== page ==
The name Jesus is from the Greek for the Hebrew Jeshua or Joshua which means The Lord is salvation. Christ is from the Greek for the Hebrew Meshiah or Messiah, which means Anointed One. 

Prophet, Priest and King

No person ever born was the Son of God except Jesus Christ. In addition to that, among his direct ancestors were the most famous, most prominent kings, priests, and prophets. Though many kings are mentioned in his genealogy, David is the only one here called a King because with Him the covenant of royalty was made and to him the promise of the kingdom of the Messiah was given.

David, the most notorious of sovereigns, was king and prophet. Abraham, the great man of faith, was priest and prophet. However, no person operated in all three offices except Jesus Christ. He alone was prophet, priest, and king. He possessed and carried out these as only the incarnate Son of Almighty God could do.

The prophet’s purpose was to make known the will of God to men; Jesus was intimately and thoroughly acquainted with all the mysteries of the eternal world and He came to declare the Divine nature and its counsels to mankind: No man has seen God at any time…the only begotten …Son, who is in the bosom of the Father; He has declared him.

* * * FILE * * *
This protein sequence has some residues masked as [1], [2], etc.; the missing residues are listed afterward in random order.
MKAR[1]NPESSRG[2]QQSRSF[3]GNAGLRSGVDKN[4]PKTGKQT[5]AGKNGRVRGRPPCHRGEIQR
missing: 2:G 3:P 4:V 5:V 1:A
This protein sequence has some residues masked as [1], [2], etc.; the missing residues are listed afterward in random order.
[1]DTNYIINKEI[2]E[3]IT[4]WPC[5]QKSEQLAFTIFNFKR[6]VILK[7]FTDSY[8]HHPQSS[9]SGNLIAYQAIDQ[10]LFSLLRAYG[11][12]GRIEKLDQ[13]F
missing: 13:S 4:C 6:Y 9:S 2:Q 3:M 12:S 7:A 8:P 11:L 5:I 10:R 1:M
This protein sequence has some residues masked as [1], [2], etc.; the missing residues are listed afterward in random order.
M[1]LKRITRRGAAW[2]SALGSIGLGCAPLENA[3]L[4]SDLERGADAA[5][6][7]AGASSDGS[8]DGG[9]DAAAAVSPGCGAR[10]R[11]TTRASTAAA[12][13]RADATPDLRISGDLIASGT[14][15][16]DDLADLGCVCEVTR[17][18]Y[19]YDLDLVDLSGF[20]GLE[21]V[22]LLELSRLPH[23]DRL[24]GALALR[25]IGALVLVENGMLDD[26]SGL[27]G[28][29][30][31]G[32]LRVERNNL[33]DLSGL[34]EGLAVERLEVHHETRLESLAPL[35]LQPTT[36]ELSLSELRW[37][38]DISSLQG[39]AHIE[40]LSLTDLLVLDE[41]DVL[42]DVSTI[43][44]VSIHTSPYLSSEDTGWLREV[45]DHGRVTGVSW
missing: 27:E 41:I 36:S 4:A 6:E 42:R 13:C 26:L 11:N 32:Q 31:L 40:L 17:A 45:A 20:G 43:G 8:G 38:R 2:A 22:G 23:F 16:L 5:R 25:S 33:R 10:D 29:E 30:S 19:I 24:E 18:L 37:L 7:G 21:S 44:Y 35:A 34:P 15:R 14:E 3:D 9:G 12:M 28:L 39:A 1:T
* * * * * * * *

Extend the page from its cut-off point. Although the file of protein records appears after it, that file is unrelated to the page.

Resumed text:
The priest’s purpose was to offer sacrifices to God, to make atonement for the sins of the people. Jesus came as our high priest to Himself be our sacrifice—an atonement for the sins of the whole world.

The king’s purpose was to reign over, protect, and defend the people committed to his care. Jesus came as our King: Jesus Christ, who is the faithful witness, the firstborn from the dead, and the ruler of the kings of the earth. Much of His teaching was about the Kingdom of God—not an earthly kingdom, but a spiritual one that is within each of us who have crossed that line of faith and become His followers.

Jesus carries out this three-fold office of prophet, priest in the heart and soul of His followers as well as in the world. Jesus as prophet teaches man the will of God, convicts him of sin, righteousness, and judgment; and shows the way of salvation. Jesus as priest appropriates the atonement to the guilty conscience. Jesus as King delivers the captive, opens the eyes of the blind, causes deaf ears to ear, puts words into the mouths of the dumb, heals the sick and lame, and reigns over the human soul.